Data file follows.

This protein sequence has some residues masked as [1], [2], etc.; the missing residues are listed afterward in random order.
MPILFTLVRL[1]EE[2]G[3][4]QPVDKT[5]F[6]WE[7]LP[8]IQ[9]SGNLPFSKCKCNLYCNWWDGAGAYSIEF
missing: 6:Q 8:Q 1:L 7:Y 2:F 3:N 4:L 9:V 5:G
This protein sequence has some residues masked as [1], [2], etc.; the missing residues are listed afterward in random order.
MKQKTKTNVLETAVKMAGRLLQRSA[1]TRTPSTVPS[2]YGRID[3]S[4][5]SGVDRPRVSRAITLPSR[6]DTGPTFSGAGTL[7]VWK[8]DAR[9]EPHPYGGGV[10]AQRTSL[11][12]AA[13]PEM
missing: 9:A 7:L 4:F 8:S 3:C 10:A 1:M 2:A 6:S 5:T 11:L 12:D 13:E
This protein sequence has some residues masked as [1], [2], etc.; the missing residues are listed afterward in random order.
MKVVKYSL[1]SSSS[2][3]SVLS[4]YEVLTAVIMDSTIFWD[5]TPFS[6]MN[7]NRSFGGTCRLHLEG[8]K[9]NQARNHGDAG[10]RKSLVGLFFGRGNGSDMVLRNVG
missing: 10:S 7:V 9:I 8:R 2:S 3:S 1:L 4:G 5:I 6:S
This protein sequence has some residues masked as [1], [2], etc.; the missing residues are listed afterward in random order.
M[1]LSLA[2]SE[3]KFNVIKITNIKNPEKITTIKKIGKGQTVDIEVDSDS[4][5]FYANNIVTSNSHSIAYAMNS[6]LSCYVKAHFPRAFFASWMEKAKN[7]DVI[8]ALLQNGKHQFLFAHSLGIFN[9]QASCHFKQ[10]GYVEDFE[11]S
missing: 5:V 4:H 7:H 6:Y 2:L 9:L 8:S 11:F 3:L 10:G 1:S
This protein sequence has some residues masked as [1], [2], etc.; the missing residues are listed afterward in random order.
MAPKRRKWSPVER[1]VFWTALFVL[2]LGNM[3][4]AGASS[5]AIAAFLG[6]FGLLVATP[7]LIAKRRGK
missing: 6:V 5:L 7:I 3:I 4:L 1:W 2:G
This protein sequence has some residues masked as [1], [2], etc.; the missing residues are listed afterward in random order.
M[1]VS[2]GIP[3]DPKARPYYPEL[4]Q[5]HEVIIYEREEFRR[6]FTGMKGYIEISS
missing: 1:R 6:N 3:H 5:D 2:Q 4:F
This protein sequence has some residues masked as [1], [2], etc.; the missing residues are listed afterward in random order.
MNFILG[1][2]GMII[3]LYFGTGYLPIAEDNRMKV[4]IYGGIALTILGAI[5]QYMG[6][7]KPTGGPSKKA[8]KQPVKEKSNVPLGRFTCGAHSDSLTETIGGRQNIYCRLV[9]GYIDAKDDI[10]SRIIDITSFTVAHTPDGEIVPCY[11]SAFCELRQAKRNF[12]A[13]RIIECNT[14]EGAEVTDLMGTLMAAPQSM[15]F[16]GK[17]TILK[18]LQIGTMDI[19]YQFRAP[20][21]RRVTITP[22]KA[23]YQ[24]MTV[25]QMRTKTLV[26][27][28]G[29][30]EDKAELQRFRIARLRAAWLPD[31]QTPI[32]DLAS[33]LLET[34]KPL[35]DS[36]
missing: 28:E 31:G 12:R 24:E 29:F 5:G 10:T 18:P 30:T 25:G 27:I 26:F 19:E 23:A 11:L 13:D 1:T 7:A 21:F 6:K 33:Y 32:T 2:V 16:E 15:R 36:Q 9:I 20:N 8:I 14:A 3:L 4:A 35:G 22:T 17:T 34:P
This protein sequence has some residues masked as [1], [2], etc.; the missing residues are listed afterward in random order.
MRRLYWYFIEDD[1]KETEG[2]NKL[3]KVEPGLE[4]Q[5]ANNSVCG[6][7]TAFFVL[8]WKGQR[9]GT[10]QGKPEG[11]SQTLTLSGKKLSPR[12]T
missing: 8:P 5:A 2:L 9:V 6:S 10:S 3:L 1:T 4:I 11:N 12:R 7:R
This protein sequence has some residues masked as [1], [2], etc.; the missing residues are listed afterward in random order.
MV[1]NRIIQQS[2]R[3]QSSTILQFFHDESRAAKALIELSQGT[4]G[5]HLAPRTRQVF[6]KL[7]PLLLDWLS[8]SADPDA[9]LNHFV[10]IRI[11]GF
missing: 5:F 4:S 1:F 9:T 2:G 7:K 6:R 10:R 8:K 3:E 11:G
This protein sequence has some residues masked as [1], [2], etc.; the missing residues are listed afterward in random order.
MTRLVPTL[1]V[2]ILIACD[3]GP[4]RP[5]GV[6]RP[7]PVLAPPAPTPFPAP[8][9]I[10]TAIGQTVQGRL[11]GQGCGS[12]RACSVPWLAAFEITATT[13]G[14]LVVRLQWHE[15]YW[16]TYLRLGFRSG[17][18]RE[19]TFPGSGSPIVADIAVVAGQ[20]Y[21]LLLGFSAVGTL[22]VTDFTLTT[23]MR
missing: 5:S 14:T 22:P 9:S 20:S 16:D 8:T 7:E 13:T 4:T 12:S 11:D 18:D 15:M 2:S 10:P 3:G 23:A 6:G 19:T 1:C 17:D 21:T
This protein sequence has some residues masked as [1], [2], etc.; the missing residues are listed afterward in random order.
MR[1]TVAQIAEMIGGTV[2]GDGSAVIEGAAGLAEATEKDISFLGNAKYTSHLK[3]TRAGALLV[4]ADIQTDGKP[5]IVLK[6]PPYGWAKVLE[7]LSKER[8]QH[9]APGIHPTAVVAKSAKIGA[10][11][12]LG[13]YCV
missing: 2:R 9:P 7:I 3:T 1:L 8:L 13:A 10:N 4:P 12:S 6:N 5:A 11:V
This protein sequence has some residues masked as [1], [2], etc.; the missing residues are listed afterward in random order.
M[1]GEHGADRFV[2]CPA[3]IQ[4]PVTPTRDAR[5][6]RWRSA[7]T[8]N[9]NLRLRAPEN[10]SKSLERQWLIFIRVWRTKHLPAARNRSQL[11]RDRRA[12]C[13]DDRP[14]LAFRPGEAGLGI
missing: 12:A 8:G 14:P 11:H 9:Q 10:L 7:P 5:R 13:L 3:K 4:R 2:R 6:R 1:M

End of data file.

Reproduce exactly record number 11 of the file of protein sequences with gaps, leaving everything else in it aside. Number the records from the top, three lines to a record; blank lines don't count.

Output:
This protein sequence has some residues masked as [1], [2], etc.; the missing residues are listed afterward in random order.
MR[1]TVAQIAEMIGGTV[2]GDGSAVIEGAAGLAEATEKDISFLGNAKYTSHLK[3]TRAGALLV[4]ADIQTDGKP[5]IVLK[6]PPYGWAKVLE[7]LSKER[8]QH[9]APGIHPTAVVAKSAKIGA[10][11][12]LG[13]YCV
missing: 2:R 9:P 7:I 3:T 1:L 8:L 13:A 10:N 4:P 12:S 6:N 5:A 11:V